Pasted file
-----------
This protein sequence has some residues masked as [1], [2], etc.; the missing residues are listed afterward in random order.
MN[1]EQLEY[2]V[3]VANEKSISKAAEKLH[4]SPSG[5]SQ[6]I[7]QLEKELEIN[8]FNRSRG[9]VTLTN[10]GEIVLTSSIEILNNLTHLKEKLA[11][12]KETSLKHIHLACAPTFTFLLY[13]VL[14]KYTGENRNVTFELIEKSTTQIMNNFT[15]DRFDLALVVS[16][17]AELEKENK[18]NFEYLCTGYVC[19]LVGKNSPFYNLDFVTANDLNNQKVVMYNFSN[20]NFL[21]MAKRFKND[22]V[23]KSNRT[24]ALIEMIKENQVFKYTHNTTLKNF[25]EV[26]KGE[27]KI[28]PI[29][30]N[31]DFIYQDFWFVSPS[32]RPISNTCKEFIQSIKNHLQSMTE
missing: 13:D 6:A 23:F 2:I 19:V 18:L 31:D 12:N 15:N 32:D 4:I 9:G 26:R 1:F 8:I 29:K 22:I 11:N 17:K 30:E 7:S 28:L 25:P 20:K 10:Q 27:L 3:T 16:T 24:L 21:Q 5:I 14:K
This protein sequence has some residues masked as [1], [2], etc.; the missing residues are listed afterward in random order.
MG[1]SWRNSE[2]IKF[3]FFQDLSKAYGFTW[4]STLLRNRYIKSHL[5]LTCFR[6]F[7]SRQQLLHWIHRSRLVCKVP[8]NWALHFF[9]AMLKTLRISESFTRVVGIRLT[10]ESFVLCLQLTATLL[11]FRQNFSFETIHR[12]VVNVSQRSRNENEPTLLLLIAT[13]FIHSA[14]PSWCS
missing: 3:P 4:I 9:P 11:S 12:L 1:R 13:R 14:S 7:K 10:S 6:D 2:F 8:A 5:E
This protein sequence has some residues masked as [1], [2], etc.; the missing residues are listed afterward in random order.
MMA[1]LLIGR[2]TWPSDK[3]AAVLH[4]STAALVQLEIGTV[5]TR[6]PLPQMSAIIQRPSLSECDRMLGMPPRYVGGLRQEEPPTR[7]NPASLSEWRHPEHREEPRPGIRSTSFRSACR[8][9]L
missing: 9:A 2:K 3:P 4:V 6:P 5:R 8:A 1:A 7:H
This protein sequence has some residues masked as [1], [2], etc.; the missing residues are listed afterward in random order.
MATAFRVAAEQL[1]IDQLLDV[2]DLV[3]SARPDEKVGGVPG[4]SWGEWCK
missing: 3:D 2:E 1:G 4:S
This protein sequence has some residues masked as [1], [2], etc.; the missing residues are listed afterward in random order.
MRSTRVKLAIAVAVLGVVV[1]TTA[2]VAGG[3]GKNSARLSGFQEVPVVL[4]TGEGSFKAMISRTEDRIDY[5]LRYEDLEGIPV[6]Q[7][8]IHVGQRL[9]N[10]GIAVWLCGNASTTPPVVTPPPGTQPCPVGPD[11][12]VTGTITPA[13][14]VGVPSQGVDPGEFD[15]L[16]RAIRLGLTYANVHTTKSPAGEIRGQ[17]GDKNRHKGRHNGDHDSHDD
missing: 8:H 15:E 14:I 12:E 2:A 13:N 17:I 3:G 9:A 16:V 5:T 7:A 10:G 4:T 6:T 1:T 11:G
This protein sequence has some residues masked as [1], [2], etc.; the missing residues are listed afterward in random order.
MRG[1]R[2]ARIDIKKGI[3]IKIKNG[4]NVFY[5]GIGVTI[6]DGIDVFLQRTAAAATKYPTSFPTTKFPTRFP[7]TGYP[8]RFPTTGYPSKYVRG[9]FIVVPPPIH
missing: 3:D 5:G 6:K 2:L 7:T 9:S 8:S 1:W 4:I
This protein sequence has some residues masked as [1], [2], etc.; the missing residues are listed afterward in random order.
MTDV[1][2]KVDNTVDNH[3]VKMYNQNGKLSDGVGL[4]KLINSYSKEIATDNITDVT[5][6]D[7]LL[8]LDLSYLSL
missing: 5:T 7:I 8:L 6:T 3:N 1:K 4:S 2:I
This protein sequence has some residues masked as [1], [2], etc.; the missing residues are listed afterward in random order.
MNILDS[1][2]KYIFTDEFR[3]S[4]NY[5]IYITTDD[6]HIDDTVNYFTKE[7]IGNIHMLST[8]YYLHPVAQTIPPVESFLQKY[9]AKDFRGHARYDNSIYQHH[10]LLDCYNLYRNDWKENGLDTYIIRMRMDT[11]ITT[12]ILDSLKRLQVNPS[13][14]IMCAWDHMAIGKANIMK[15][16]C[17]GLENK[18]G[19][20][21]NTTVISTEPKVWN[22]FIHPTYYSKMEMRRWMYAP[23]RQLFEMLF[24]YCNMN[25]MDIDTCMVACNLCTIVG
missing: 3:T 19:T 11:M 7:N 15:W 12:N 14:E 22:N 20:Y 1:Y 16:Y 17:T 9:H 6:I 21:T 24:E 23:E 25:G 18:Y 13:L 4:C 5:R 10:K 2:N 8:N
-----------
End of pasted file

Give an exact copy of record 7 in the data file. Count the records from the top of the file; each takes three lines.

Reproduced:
This protein sequence has some residues masked as [1], [2], etc.; the missing residues are listed afterward in random order.
MTDV[1][2]KVDNTVDNH[3]VKMYNQNGKLSDGVGL[4]KLINSYSKEIATDNITDVT[5][6]D[7]LL[8]LDLSYLSL
missing: 5:T 7:I 8:L 6:T 3:N 1:K 4:S 2:I